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Hong Kong: Hong Kong’s 2019/20 budget highlights

21 March 2019

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The Financial Secretary Paul Chan announced the 2019/20 Hong Kong budget on February 27 2019, outlining the government's plan for the economy and its proposals for changes to taxation.

Chan forecasts a healthy surplus of HK$58.7 billion ($7.4 billion) for 2018-19. Overall, the government expects to have fiscal reserves of HK$1,161.6 billion by March 31 2019, in addition to maintaining this solid position over the next five years.

As expected, livelihood issues were a main focus, and included tax rebates and targeted welfare measures. Most sectors have benefited in some way from the budget, with the financial services sector and the innovation and technology industry as the biggest winners.

That said, education is the single largest area of government expenditure, and should perhaps have received greater attention. In a recent KPMG survey on smart cities, key priorities that respondents identified included strengthening education and developing a future-focused workforce.

The following tax changes were implemented:

  • A reduction of 75% in profits tax payable for 2018/19, subject to a ceiling of HK$20,000;
  • Continued commitment to enhance tax concessions related to qualifying corporate treasury centres;
  • Consider establishing a limited partnership regime and introducing tax arrangements to attract private equity funds to set up and operate in Hong Kong;
  • Provide a 50% tax concession to marine insurance business; and
  • Consider introducing tax and related measures to attract ship finance companies to develop ship financing businesses in Hong Kong.

Country-by-country reporting

The most significant change to Hong Kong tax law was the introduction of a transfer pricing (TP) ordinance in mid-2018 which formally codified TP rules and three-tiered TP documentation requirements. An important requirement under new TP rules is that certain Hong Kong companies will be subject to country-by-country reporting (CbCR) requirements.

For CbCR, there are broadly three key steps that apply to multinational enterprise (MNE) groups whose annual consolidated group revenue reaches the specified threshold amount of €750 million ($848 million):

  • CbC notification by at least one Hong Kong company within a reportable group;
  • Completion of a new profits tax return (Form BIR51) and supplementary form (Form S2); and
  • Where applicable, filing a CbC return and a CbC report.

CbC notifications

A CbC notification must be filed by a Hong Kong entity within a reportable group. A MNE group is a reportable group if it had a total consolidated group revenue of at least HK$6.8 billion for the immediately preceding accounting period where the MNE group's ultimate parent entity (UPE) is resident in Hong Kong. For MNE groups whose UPE is resident outside Hong Kong, the threshold amount refers to the threshold specified by the UPE's jurisdiction or, in any other case, is an amount equivalent to €750 million threshold as at January 2015.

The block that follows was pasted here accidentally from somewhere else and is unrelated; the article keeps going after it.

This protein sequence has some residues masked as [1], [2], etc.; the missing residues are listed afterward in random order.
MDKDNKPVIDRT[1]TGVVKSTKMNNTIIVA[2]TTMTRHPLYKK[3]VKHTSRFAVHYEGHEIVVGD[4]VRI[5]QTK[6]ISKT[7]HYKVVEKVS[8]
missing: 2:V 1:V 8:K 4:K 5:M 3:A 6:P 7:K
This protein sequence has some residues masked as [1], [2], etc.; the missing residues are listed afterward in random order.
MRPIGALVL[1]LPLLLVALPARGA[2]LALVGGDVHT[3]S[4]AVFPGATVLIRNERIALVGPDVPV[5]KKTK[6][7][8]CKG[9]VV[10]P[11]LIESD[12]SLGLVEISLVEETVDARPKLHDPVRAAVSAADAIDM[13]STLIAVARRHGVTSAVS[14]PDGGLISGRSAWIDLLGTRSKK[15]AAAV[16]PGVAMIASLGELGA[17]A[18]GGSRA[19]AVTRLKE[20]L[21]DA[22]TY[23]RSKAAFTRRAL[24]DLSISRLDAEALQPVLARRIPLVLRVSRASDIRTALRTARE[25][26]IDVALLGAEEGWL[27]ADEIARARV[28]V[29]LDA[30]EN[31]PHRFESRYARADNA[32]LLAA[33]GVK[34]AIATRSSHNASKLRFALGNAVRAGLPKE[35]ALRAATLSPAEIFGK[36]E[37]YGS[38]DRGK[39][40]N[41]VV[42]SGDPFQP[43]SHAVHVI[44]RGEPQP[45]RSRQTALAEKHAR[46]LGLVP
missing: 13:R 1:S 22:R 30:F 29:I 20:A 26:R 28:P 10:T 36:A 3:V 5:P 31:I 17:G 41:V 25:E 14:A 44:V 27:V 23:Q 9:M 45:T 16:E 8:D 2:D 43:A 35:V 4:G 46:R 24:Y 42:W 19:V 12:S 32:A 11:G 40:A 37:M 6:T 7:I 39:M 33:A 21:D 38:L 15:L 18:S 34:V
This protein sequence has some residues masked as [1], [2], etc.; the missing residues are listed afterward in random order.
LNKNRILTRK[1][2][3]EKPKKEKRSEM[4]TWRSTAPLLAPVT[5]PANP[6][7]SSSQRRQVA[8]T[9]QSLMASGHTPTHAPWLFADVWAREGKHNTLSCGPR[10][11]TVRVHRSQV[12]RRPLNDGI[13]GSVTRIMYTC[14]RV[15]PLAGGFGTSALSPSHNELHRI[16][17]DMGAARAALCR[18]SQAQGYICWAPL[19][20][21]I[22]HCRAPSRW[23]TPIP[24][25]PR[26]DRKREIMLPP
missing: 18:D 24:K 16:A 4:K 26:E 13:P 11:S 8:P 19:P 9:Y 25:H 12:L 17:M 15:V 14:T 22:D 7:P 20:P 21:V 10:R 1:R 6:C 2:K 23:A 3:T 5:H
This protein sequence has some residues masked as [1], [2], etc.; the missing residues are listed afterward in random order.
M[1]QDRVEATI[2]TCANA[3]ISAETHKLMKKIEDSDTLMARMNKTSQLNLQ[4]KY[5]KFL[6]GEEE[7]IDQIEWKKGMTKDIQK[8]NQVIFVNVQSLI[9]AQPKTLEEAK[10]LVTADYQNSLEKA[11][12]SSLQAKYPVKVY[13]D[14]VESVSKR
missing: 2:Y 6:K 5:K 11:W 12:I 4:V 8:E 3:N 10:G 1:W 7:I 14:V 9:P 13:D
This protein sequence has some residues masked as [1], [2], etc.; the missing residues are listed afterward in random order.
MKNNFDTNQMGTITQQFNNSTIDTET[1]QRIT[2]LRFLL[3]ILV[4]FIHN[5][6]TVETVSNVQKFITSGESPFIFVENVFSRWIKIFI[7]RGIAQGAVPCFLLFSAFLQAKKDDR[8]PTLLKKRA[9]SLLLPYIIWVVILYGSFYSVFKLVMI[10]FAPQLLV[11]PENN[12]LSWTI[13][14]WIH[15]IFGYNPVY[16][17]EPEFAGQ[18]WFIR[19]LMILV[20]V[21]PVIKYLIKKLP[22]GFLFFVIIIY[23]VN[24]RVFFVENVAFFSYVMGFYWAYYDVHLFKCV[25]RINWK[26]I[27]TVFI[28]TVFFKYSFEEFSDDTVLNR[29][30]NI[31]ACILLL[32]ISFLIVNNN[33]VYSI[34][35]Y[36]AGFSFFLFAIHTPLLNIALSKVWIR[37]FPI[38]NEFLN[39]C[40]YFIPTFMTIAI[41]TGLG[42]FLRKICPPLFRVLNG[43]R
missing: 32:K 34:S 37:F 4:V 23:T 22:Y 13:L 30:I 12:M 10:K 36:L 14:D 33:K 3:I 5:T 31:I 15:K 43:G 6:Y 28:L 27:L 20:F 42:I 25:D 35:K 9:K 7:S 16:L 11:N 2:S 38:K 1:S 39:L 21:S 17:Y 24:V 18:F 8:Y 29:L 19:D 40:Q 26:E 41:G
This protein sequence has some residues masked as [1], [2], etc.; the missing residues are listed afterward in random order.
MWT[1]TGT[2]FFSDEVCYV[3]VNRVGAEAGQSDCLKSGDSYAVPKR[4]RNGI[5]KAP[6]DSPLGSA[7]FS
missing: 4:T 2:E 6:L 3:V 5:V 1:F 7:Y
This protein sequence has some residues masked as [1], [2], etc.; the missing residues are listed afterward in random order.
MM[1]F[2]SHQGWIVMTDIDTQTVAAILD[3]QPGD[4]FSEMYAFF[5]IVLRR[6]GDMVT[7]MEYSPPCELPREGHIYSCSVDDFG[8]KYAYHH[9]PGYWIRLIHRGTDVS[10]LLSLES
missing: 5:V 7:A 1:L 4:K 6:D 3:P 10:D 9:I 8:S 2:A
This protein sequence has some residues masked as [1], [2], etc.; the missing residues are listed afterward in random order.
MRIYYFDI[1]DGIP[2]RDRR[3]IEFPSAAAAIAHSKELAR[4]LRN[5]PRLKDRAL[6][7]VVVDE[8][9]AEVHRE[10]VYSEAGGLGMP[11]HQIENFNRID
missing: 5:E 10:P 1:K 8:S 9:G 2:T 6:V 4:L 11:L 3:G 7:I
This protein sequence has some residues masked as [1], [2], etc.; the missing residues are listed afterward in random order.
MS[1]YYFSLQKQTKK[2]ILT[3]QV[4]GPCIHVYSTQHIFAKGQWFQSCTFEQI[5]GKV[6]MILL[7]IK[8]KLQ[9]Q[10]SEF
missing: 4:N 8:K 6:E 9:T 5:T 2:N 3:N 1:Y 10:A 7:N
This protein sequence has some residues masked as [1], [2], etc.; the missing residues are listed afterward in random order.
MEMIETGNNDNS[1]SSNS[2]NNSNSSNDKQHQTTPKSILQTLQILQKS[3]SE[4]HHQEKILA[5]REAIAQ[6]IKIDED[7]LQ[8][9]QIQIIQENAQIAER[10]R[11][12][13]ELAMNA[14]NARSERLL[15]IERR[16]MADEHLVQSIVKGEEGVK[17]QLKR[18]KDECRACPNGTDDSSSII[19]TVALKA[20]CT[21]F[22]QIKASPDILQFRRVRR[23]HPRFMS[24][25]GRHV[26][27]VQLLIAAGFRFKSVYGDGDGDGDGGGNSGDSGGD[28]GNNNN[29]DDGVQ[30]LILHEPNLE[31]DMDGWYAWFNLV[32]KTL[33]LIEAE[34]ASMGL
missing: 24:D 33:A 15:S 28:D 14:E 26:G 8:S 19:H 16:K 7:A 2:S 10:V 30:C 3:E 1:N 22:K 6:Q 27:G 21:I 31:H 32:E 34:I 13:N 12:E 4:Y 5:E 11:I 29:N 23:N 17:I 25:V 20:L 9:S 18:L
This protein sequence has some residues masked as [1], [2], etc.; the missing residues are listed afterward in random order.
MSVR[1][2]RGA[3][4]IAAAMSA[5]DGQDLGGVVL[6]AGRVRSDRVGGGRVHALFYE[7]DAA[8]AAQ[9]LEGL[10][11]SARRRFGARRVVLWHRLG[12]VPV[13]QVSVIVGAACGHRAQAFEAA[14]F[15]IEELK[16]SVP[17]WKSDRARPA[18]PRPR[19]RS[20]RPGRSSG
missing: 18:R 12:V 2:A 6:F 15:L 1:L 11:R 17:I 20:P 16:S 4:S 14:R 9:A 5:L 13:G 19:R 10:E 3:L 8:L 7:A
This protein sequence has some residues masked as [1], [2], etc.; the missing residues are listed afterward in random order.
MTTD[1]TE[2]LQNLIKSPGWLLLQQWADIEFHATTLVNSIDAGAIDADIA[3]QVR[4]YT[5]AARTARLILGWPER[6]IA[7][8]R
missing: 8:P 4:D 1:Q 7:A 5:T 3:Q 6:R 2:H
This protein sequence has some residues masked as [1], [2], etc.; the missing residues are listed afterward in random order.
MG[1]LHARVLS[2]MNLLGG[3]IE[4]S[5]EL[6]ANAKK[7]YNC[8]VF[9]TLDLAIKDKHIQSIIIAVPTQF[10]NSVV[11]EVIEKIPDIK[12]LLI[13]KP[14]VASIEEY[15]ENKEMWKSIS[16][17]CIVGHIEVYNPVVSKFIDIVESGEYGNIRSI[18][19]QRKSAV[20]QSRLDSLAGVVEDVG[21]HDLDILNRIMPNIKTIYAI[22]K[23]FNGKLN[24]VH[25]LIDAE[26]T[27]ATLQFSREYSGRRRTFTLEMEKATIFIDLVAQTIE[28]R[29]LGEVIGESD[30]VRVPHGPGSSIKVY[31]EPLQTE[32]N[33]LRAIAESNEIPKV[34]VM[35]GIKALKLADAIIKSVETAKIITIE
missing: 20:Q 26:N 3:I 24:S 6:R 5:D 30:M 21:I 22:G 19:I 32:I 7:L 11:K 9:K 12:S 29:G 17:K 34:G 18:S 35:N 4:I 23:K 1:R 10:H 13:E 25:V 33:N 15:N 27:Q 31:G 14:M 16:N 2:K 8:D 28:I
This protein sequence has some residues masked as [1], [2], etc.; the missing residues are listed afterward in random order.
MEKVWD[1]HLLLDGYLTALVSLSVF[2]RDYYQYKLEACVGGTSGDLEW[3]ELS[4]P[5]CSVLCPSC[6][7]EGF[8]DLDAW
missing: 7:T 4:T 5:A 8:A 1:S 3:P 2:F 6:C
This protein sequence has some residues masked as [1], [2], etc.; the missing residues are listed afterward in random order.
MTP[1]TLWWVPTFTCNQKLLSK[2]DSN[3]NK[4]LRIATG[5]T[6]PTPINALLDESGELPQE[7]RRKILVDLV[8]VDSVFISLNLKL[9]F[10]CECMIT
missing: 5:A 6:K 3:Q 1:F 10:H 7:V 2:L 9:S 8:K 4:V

A Hong Kong entity of a reportable group must file a written notice with the Inland Revenue Department (IRD) to identify the UPE or the constituent entity responsible for filing the CbC report unless:

  • It is not the Hong Kong UPE of the group, the group's surrogate parent entity (SPE) resident for tax purposes in Hong Kong, nor the authorised entity to file a CbC return for the group; and
  • By the notification deadline, another Hong Kong entity of the group has filed such a notice.

The CbC notification must be filed with the IRD electronically through the CbCR portal within three months after the accounting year-end date of the reportable group. It becomes applicable for accounting periods commencing from January 1 2018.

The notification must include the name, address and business registration number of each of the reportable group's Hong Kong entities, the reportable group's turnover, details of the Hong Kong UPE, or a SPE that is resident in Hong Kong for tax purposes. Table 1 summarises both the CbC notification and CbC return filing due dates.

Table 1
Year-end date CbC notification due date CbC return filing due date
December 31 2018 March 31 2019 December 31 2019
March 31 2019 June 30 2019 March 31 2020
June 30 2019 September 30 2019 June 30 2020
September 30 2019 December 31 2019 September 30 2020

The CbC notification and reporting requirements are statutory obligations.

Hong Kong companies within a MNE group should determine whether their group's annual consolidated group revenue exceeds the HK$6.8 billion threshold, and if a CbC reporting notification must be filed with the IRD. The determination of the annual consolidated group revenue will initially be for the immediate preceding year. We expect there will be a number of complexities that need to be resolved. These include:

  • Even if no consolidated financial statements have been prepared, the total consolidated group revenue must be determined as if the group had been required to produce them;
  • Where the local entity has a different balance date from that of the UPE, calculations must be made and filing deadlines must be met; and
  • For private MNE groups, it is important to determine who is the UPE. This is especially relevant to those groups which have private holding companies that hold the operating group companies.

Ng
Lewis Lu Curtis Ng

Lewis Lu (lewis.lu@kpmg.com) and Curtis Ng (curtis.ng@kpmg.com)
KPMG China
Tel: +86 (21) 2212 3421
Website: www.kpmg.com/cn






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